This year's Deloitte Ignite Festival at the Royal Opera House features a new commission by Aakash Odedra, which includes Turner Prize winner Ofili painting directly on to the bodies of dancers... Continue Reading
Alexei Ratmansky’s Concerto DSCH is a joyful finale to the Mariinsky Ballet’s triple bill, bubbling over with invention and fabulous dancing.
A trio of showoffs wind themselves in and out of the action; a loving couple dance wistfully. On Monday, the casting was just spot-on, with the prodigious Kimin Kim fizzing and flying, and Nadezhda Batoeva and Filipp Stepin in spiky, spirited support.
…the imprisoned cavaliers embalmed in a stone frieze, and the terrifying entrance of Kostchei’s fluttering, lurching, winged and taloned monsters. I must have seen dozens of Firebirds, and few match this for fairytale shock and awe.
Alexander Golovin’s fantastical forest and Bakst’s principal costumes with their gaudy palette of mauve and turquoise have a pop-up storybook magic and the rear wall made from the petrified corpses of knights gives additional force to Stravinsky’s sublime resolution.
I think the whole thing a marvel, marvellously danced by the present Mariinsky cast, with Viktoria Tereshkina an extra marvel as Titania, with our local boy, Xander Parish, a splendid Demetrius, and the whole troupe on magnificent form. A great ballet, superbly done.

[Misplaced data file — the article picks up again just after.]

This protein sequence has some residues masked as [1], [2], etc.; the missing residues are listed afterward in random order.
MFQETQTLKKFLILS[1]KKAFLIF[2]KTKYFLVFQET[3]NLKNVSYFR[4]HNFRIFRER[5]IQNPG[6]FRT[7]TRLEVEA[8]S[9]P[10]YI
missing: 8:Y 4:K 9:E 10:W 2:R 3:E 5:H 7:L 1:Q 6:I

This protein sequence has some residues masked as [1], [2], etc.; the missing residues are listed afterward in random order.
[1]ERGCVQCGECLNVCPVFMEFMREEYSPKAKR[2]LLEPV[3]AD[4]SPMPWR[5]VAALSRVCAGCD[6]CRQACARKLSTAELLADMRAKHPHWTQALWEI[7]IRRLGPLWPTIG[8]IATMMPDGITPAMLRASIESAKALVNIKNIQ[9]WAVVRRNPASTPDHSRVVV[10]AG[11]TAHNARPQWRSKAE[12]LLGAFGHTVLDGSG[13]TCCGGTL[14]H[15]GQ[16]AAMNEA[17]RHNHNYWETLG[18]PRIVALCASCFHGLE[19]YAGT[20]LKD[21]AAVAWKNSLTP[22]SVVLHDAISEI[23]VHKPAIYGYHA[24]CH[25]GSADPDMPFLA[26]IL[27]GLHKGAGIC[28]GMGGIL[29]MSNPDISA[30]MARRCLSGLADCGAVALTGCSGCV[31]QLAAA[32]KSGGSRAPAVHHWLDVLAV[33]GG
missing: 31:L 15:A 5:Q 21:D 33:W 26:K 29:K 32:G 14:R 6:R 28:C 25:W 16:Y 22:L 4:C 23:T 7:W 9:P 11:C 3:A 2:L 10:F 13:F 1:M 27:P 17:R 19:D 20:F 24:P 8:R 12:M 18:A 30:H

…there are lovely moments, including one solo where dancer Dane Hurst (himself South African) lunges slowly across the stage and seems to be deeply inhaling the harmonies. Ultimately it’s a warm-hearted and entertaining endeavour. And the singing is irresistible.
It’s a full-length Dream, padding out the familiar Mendelssohn score with additional musical extracts. And while it follows Shakespeare’s play more faithfully than [Frederick] Ashton, it delivers a fraction of the latter’s humane sweetness and jokes.
…Viktoria Tereshkina’s Titania was as light and delicate as gossamer, Timur Askerov noble and accomplished as Oberon. Vasily Tkachenko’s Puck cast a girdle round the earth in a series of casual jetés and Anastasia Matvienko’s Hippolyta appeared out of nowher…
[Xander] Parish has pure line and a high jump, but he’s good in the quirky details too – the young god walking on his heels, or swinging an arm like a Pete Townshend guitar hero.
The stage design is admirably simple – just a few packing cases that serve as chairs, baggage and boats. The dancers are dressed in leather kilts, with their features sometimes concealed beneath tribal masks.